Our traditional media,  like the American traditional media,  are out of touch  with  grassroots fears, concerns and  views.   These ordinary Jamaicans  are seen as just  'panicking', after 'revenge' and not being sophisticated or  enlightened enough to understand the intricacies of human  rights issues. 
We have a prime minister who is social media savvy and who is directly in touch with multiple tens of thousands of people through those platforms. His thinking is not just influenced by what traditional media discourse is. While I know he remains sensitive to that, he is acutely aware of a broader constituency; a constituency whose interests don’t converge with those of  the defense bar.
I was happy to hear the prime minister announce that “we will be creating the legislative environment to support the establishment of the rule of law in communities where it is absent and to separate criminals from communities they have captured.” He went on to say:  “We will be creating under this framework, zones where the security forces and other Government agencies will be able to conduct special long-term operations in high crime areas, including extensive searches for guns and contraband.” Excellent!
Expect to hear defense lawyers on every talk show and to see editorials and columns inveighing in Manichean terms about an approaching  Apocalypse  and the end of democracy and human rights in Jamaica. If the prime minister is not prepared to press ahead despite that;  if he displays the fear which has crippled others from decisive,  tough  action, he will back away from whatever he announces as soon as he does.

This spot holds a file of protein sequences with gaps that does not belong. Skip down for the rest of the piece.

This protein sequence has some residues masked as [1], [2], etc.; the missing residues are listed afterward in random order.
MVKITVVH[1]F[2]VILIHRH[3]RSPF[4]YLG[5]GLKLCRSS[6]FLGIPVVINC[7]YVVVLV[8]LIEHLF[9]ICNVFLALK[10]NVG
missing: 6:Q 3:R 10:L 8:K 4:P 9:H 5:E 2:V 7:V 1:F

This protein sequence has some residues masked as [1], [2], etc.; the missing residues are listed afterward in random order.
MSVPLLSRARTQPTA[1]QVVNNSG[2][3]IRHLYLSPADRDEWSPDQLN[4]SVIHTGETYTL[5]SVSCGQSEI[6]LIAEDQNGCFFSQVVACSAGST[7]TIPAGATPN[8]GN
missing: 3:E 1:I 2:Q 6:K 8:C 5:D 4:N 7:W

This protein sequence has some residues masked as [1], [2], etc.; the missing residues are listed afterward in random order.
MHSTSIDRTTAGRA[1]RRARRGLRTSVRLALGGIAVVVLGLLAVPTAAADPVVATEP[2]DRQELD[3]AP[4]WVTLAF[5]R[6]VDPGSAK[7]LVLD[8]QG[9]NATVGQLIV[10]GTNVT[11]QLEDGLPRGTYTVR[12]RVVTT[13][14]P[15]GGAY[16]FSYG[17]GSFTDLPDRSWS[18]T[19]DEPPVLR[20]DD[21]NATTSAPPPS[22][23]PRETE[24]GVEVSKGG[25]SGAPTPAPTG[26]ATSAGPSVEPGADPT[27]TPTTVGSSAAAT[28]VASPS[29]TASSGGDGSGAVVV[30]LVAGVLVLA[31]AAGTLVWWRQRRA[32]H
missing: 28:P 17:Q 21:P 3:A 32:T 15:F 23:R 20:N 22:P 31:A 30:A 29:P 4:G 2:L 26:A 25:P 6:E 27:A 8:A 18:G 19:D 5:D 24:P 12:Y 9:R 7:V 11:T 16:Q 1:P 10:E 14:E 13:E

The power of  the media/defense bar  elite  has  to be resisted. The courage of Andrew Holness’ leadership will be severely tested on this issue of security. Peter Bunting used to boast about how curfews had declined under his watch. There  must be more curfews, searches and  detentions in areas  of high criminality. Certain  people who nobody dares testify against and  who can afford the highest-priced criminal lawyers must be taken  off  the streets  and detained. You could say until you are blue that  it is because  my children will not be scraped up. That diversionary argument won’t detain me.
People in inner-city communities know  that there are  certain  criminals  who are well-known  but whom nobody can testify against in a court of law.   These  guys  can hire the best attorneys to defend them or to get them  on bail  where they can kill more  people.
Let  them and their attorneys  protest; let all the editorial writers, columnists and  commentators come out in unison against the measures you are coming with, prime minister, have the guts to implement them in  the interest of Jamaica and  its future.  Don’t be intimidated by elite lawyers with uptown diction and  impeccable media connections.  The people are not listening to them.  The people know better.  They  don’t have  safe uptown houses . The prime minister said in his new  year’s address that he was confident that this year  “will  be the breakthrough year in bringing the crime monster under control,  while respecting the human rights of every citizen” . I am  for respecting human rights.  I  am not calling for extra-judicial killings or police abuses.
But I am calling for locking down certain communities, locking away certain known crime perpetrators; going into homes without search warrants and stopping vehicles on the road. Curtail some of my civil liberties in the interest of all. You can’t have human rights if there is not a viable state.  We cannot allow Jamaica to become a failed state and to let our prospects for economic growth evaporate before our eyes because our  politicians and  chattering classes  are cowards. Enough  is enough!

- Ian Boyne is a veteran journalist working with the Jamaica Information Service. Email feedback to and